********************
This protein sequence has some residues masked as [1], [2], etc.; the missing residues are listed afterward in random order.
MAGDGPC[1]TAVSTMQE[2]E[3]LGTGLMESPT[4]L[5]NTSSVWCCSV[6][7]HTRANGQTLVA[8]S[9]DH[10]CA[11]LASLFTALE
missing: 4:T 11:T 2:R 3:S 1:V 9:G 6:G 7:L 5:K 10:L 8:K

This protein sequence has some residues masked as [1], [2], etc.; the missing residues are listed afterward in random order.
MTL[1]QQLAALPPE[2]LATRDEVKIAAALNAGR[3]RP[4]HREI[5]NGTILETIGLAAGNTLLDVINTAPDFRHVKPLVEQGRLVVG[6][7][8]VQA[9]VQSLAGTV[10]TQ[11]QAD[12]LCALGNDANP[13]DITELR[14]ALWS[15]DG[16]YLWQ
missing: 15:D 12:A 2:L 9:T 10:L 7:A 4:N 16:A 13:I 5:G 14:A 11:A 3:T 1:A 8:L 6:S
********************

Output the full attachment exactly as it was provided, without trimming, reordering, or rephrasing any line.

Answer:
This protein sequence has some residues masked as [1], [2], etc.; the missing residues are listed afterward in random order.
MAGDGPC[1]TAVSTMQE[2]E[3]LGTGLMESPT[4]L[5]NTSSVWCCSV[6][7]HTRANGQTLVA[8]S[9]DH[10]CA[11]LASLFTALE
missing: 4:T 11:T 2:R 3:S 1:V 9:G 6:G 7:L 5:K 10:L 8:K

This protein sequence has some residues masked as [1], [2], etc.; the missing residues are listed afterward in random order.
MTL[1]QQLAALPPE[2]LATRDEVKIAAALNAGR[3]RP[4]HREI[5]NGTILETIGLAAGNTLLDVINTAPDFRHVKPLVEQGRLVVG[6][7][8]VQA[9]VQSLAGTV[10]TQ[11]QAD[12]LCALGNDANP[13]DITELR[14]ALWS[15]DG[16]YLWQ
missing: 15:D 12:A 2:L 9:T 10:L 7:A 4:N 16:A 13:I 5:G 14:A 11:A 3:T 1:A 8:L 6:S